Rising artist Mazon is looking to help further grow the Hip Hop scene sprouting from his home state of Pennsylvania. The Harrisburg bred rhymer has already seen his music featured on AllHipHop and DJBooth, and he shared concert bills with Talib Kweli, Action Bronson, Freeway, and Beanie Sigel.
Mazon christened his journey as a professional recording artist by uploading several digital projects to Bandcamp over the last eight years, but it was the 2014 buzzworthy mixtape Moxy that got the attention of Hip Hop blogs and radio programs. The 25-year-old emcee/producer is now prepping the release of his official full-length project titled The Will.
DZI: The Voice chatted with Mazon about his Moxy project, his mother being a Hip Hop head, and which A-list actress he would like to see star as his love interest in a potential biopic.
Yohance Kyles: When did you discover your voice as an artist?
Mazon: I got into music when I was really young. More so, just having a love for reciting and performing my favorite joints. I got serious when I started writing around 12.
YK: What first attracted you to want to pursue rap music?
M: I was attracted to the performance aspect of it. Back then, I was more inspired by the kid emcees than anyone else. I always thought, “I could do that.” I was the type of kid that wouldn’t care if I was grounded or in trouble because music and rap let me escape from my room. Pursuing music was natural for me.
YK: Can you remember the first rap you ever wrote?
M: Not at all. I was way too young. But I was nice!
YK: You recently released the video for “She Good.” Who came up with the treatment for the video and the surprise ending?
M: I came up with that treatment. I wanted to give the people what they wanted without being too predictable. The good ladies of BeGrand Productions helped me execute it and bring it to life.
YK: Was that voice message at the end of the “She Good” track real? What other rappers does she check for?
M: Yeah, that was real! My mom loves rap, among other genres. She likes anything with a good beat that’s not too wordy. She has Kendrick and J. Cole in her stash, but some of her favorites are cats like Eazy-E and Too $hort. From Common to 50 Cent, her collection is crazy.
YK: Your Moxy project opens with a spoken word piece about your ambitions as an emcee. How hard is it to balance your motives between creating the art that you want versus making a comfortable living off that art?
M: It’s a struggle on this level, but I respect the process. This is where people are made or broken.
YK: Listening to Moxy it’s clear you’re a student of Hip Hop by the different references you make throughout the project. What are some of your all-time favorite Hip Hop albums?
M: To name a few… Nas’ It Was Written, Jay Z’s Reasonable Doubt, Beanie Sigel’s B. Coming, Common’s Be, UGK’s Super Tight, Outkast’s Aquemini, Biggie’s Ready To Die. That’s a slim few. I hate making lists because it’s never a true representation of everything I really like.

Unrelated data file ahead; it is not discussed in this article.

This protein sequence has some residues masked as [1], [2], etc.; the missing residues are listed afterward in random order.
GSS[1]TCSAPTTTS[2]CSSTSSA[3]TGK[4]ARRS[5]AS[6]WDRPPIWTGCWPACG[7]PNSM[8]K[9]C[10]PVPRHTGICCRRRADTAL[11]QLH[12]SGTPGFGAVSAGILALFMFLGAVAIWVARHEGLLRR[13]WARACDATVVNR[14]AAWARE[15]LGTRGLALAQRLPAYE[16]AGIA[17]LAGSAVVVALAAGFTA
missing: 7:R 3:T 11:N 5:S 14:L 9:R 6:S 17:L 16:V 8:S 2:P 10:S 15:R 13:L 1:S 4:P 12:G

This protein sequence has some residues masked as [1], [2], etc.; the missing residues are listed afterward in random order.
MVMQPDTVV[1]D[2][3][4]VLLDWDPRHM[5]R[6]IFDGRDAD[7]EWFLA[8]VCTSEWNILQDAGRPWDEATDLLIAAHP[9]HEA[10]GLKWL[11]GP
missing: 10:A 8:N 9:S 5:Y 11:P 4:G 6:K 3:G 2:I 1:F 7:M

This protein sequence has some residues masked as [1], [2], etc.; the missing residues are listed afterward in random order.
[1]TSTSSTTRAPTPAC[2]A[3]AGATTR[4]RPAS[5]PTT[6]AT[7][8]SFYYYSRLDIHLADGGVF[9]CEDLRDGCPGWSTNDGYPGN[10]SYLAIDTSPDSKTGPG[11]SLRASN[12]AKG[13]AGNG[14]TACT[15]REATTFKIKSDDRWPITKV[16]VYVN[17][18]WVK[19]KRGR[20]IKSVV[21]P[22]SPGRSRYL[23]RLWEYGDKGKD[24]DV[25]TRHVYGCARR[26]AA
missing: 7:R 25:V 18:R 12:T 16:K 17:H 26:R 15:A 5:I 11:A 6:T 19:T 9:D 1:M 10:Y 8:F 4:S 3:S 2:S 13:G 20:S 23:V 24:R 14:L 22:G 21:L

YK: What’s the status of your The Will album?
M: Waiting on the people. But it’s coming sooner than you think.
YK: In past years acts like Fresh Prince, The Roots, Eve, and Cassidy represented for Pennsylvania, but the state has produced some of the most successful rap stars in the game over the last few years as well. Do you feel like Pennsylvania is finally getting respected in Hip Hop circles like other states?
M: I think they’re starting to recognize what we have to offer. For a while it was just Philly and then Pittsburgh broke the hinge off the door. My hometown is in the middle of them both, we share a different story.
YK: What was your reaction when you found out Skyy Hook mentioned you on Shade 45’s The Wake Up Show?
M: I can’t front I was hype! They played two joints. My man Phene from York, Pennsylvania hit me on Facebook like, “I’m pretty sure they just played you on Shade 45.” I got on the phone with him asap and got the details about when it was played, etc. Luckily, The Wake Up Show recorded that episode and had it on their Soundcloud so I was able to get to it afterwards.
YK: How did you first connect with The Stuyvesants?
M: I never connected with them. I tried numerous times before and after the release of Moxy. The beats that I used were from some free instrumental projects that they put together. I’m a big fan of their work, my homie put me on. I figured I’d get their attention with Moxy but still, nothing.
YK: You did a verse over the “We Made It” beat. What is the definition of “making it” for you?
M: Being able to feed my family with this. Being able to pay the bills with this. Also, I want to get to the point where I can call my favorite artists and produce for them. Plenty of artists would sound good over my beats.
YK: If a movie was being made about you who should star in the leading role and who should be the leading lady?
M: Keeping it G, I’d have to play myself. I still look young. But the leading lady could be Halle Berry. She’s older than me, but this is 2014, we could make it work somehow.
YK: What’s next for Mazon?
M: Once The Will is out, I want to do some traveling and take my music to different cities and keep building on this fan base. I’m also helping the squad members of The Nosebleeds put their records together. Cordell, Damani, and Cool Davis have some special music dropping this year. Watch out for us.
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Check out Mazon’s Moxy: